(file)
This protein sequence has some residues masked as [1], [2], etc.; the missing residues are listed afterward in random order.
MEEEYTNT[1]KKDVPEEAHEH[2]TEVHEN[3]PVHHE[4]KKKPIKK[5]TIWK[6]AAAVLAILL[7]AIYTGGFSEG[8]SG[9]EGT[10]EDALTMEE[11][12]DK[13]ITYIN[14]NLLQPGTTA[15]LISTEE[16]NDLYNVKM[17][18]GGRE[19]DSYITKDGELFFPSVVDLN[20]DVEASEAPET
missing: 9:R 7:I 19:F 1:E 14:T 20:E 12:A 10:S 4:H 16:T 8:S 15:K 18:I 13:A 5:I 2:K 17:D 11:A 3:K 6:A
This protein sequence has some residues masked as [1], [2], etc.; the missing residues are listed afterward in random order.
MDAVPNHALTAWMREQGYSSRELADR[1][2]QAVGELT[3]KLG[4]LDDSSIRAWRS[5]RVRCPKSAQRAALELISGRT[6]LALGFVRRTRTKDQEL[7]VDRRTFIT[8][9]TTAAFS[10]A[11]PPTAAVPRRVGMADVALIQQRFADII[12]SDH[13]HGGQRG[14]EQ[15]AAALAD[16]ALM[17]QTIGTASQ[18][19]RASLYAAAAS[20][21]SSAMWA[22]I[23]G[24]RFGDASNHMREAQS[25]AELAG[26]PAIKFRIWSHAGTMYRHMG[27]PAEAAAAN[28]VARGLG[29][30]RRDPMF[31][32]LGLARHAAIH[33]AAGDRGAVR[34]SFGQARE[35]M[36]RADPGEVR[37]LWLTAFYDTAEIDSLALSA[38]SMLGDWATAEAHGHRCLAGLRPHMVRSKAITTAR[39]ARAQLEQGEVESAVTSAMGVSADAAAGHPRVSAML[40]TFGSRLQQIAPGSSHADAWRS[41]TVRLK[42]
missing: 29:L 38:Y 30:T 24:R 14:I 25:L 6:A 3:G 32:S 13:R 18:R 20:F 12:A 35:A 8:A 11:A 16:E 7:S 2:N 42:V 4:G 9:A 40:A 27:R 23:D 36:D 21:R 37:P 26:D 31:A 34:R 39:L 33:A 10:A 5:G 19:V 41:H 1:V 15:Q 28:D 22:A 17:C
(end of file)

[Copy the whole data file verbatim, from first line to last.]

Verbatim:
This protein sequence has some residues masked as [1], [2], etc.; the missing residues are listed afterward in random order.
MEEEYTNT[1]KKDVPEEAHEH[2]TEVHEN[3]PVHHE[4]KKKPIKK[5]TIWK[6]AAAVLAILL[7]AIYTGGFSEG[8]SG[9]EGT[10]EDALTMEE[11][12]DK[13]ITYIN[14]NLLQPGTTA[15]LISTEE[16]NDLYNVKM[17][18]GGRE[19]DSYITKDGELFFPSVVDLN[20]DVEASEAPET
missing: 9:R 7:I 19:F 1:E 14:T 20:E 12:A 10:S 4:H 16:T 8:S 15:K 18:I 13:A 5:I 2:K 17:D 11:A 3:K 6:A
This protein sequence has some residues masked as [1], [2], etc.; the missing residues are listed afterward in random order.
MDAVPNHALTAWMREQGYSSRELADR[1][2]QAVGELT[3]KLG[4]LDDSSIRAWRS[5]RVRCPKSAQRAALELISGRT[6]LALGFVRRTRTKDQEL[7]VDRRTFIT[8][9]TTAAFS[10]A[11]PPTAAVPRRVGMADVALIQQRFADII[12]SDH[13]HGGQRG[14]EQ[15]AAALAD[16]ALM[17]QTIGTASQ[18][19]RASLYAAAAS[20][21]SSAMWA[22]I[23]G[24]RFGDASNHMREAQS[25]AELAG[26]PAIKFRIWSHAGTMYRHMG[27]PAEAAAAN[28]VARGLG[29][30]RRDPMF[31][32]LGLARHAAIH[33]AAGDRGAVR[34]SFGQARE[35]M[36]RADPGEVR[37]LWLTAFYDTAEIDSLALSA[38]SMLGDWATAEAHGHRCLAGLRPHMVRSKAITTAR[39]ARAQLEQGEVESAVTSAMGVSADAAAGHPRVSAML[40]TFGSRLQQIAPGSSHADAWRS[41]TVRLK[42]
missing: 29:L 38:Y 30:T 24:R 14:I 25:L 6:A 3:G 32:S 13:R 18:R 20:F 12:A 35:A 8:A 11:A 16:E 7:S 2:N 42:V 4:G 9:A 40:A 27:R 23:D 36:D 21:R 37:P 26:D 31:A 34:R 39:L 33:A 10:A 5:G 19:V 41:H 1:V 15:Q 28:D 22:A 17:C